Prison for Being Poor

If you are a visitor from, welcome! You may have seen this specific article before, but it was so important I felt it needed a wider audience.

Bart listed this as a debtor’s prison story. But knowingly slapping a fee on a homeless woman who can’t pay for what her son did doesn’t qualify as “debt,” in my opinion. It qualifies as an attempt to further feed people as fodder to the very profitable prison industry.

We have serious crimes and dangerous criminals, as many countries do. This is what we should be doing with our justice system?

So if you have read the following story, click to “see more,” then scroll down to find another excerpt and link to a story about profit from prisons.

“In December 2008, Ms. Nowlins 16-year-old son was sentenced to the Bay Pines Center and Ms. Nowlin was ordered to pay $104 per month for his lodging. At the time of this order, Ms. Nowlin was homeless and working part-time with a friend after being laid off from her job.”

“She told the court that she was unable to pay the ordered amount, however the judge found her in contempt for failing to pay. In addition, Ms. Nowlins requests for a court appointed attorney were denied. Since March 3, 2009, Ms. Nowlin has been serving her sentence at the Delta County Jail. On March 6, 2009, she was released for one day to work. Once released she picked up her $178.53 check from work thinking that she now could pay the $104.00 to get out of jail. However, upon her return to jail that evening, the sheriff forced her to sign over her check to the jail to cover $120.00 for ‘room and board.’ She was also charged $22 for a drug test and the booking fee.”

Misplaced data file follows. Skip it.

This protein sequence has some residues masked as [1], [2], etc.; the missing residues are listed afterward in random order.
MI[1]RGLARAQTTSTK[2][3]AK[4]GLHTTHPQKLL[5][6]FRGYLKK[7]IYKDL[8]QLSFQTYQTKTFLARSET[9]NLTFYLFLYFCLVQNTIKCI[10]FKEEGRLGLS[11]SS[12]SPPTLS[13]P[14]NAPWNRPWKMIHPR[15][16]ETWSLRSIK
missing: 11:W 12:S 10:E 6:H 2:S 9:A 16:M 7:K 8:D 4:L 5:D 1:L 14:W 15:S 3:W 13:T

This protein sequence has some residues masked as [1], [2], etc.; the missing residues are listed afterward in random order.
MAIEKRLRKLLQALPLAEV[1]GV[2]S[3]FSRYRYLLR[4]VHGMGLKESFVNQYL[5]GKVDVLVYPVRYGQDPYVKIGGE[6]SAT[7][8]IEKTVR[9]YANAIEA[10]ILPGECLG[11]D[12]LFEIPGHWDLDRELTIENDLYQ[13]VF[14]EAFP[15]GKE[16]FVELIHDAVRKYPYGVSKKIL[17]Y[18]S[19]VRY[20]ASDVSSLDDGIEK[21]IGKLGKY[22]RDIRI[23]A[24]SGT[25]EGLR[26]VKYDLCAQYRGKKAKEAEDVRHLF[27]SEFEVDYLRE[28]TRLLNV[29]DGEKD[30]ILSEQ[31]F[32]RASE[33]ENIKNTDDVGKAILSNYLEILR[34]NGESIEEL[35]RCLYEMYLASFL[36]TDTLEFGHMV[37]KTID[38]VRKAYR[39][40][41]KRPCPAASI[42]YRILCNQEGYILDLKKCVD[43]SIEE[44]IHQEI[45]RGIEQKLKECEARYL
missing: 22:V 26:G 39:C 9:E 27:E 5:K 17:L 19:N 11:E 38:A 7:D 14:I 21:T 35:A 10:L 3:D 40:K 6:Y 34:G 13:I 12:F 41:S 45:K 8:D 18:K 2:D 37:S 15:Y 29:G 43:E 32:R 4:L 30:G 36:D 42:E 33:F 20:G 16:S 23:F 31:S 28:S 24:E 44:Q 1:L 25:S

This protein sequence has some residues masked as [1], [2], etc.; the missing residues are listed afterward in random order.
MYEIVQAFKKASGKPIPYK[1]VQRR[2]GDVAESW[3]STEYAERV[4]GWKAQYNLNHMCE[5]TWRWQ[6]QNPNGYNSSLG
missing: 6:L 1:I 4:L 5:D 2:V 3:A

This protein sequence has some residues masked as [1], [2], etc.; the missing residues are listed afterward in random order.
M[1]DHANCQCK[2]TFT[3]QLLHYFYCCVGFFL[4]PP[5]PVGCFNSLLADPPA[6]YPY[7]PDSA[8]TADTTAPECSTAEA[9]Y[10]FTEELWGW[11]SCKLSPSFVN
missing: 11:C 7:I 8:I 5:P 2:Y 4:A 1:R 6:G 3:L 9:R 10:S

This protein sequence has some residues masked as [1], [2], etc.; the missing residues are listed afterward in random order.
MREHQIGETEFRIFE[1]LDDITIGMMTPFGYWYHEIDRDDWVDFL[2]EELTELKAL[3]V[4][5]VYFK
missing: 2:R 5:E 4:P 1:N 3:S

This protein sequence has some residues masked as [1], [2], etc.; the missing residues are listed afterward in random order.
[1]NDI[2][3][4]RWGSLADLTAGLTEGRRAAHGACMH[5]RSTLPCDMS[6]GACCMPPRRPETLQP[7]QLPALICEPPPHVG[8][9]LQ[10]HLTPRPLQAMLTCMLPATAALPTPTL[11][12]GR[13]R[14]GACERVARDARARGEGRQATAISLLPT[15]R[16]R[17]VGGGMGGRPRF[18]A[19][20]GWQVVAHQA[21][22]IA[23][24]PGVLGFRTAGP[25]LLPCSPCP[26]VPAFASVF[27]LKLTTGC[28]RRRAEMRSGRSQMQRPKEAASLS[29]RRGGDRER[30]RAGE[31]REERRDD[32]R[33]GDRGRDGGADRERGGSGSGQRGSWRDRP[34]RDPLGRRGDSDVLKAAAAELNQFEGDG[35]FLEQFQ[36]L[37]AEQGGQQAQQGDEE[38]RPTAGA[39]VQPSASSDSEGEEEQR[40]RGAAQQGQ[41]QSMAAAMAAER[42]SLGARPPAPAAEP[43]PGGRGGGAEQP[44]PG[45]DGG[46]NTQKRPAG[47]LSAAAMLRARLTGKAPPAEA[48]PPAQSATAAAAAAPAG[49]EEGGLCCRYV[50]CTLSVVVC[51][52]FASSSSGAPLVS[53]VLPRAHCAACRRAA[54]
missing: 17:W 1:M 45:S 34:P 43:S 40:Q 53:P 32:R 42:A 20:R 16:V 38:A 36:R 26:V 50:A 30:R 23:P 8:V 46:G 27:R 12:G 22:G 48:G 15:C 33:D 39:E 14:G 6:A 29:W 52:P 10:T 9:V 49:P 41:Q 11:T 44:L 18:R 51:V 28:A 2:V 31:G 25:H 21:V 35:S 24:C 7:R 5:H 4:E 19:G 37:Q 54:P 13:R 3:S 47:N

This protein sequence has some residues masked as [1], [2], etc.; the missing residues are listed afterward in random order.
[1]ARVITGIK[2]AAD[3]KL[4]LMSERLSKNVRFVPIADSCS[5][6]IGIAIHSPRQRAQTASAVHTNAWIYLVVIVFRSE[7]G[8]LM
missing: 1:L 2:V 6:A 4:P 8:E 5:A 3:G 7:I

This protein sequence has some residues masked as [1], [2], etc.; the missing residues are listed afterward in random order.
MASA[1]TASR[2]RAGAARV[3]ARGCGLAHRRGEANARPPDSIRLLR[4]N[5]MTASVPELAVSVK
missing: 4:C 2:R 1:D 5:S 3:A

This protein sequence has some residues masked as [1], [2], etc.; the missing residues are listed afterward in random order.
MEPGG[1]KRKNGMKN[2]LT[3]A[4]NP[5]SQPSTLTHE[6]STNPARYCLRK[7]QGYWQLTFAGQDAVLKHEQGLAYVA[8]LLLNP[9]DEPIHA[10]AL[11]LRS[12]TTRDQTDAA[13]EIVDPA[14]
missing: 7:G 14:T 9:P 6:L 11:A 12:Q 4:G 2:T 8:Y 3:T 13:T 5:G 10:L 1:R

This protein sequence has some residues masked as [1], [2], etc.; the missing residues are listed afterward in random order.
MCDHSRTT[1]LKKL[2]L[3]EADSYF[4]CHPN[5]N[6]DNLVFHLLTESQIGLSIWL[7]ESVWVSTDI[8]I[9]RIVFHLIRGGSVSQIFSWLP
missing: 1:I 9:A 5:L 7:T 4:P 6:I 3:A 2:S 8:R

You may note, the much hated ACLU came to her rescue. I don’t always agree with them, but I would never pray for them to go away. And Rush Limbaugh probably wouldn’t either, since they stood up for his rights too.

Now the profits from prisons story…

“Human rights organizations, as well as political and social ones, are condemning what they are calling a new form of inhumane exploitation in the United States, where they say a prison population of up to 2 million – mostly Black and Hispanic – are working for various industries for a pittance. For the tycoons who have invested in the prison industry, it has been like finding a pot of gold. They don’t have to worry about strikes or paying unemployment insurance, vacations or comp time. All of their workers are full-time, and never arrive late or are absent because of family problems; moreover, if they don’t like the pay of 25 cents an hour and refuse to work, they are locked up in isolation cells.”


Then we have the private prisons for profit issue: the state providing business profits with our tax dollars. We have always done this to some extent, but just how deep, vile and fascistic is this rabbit hole?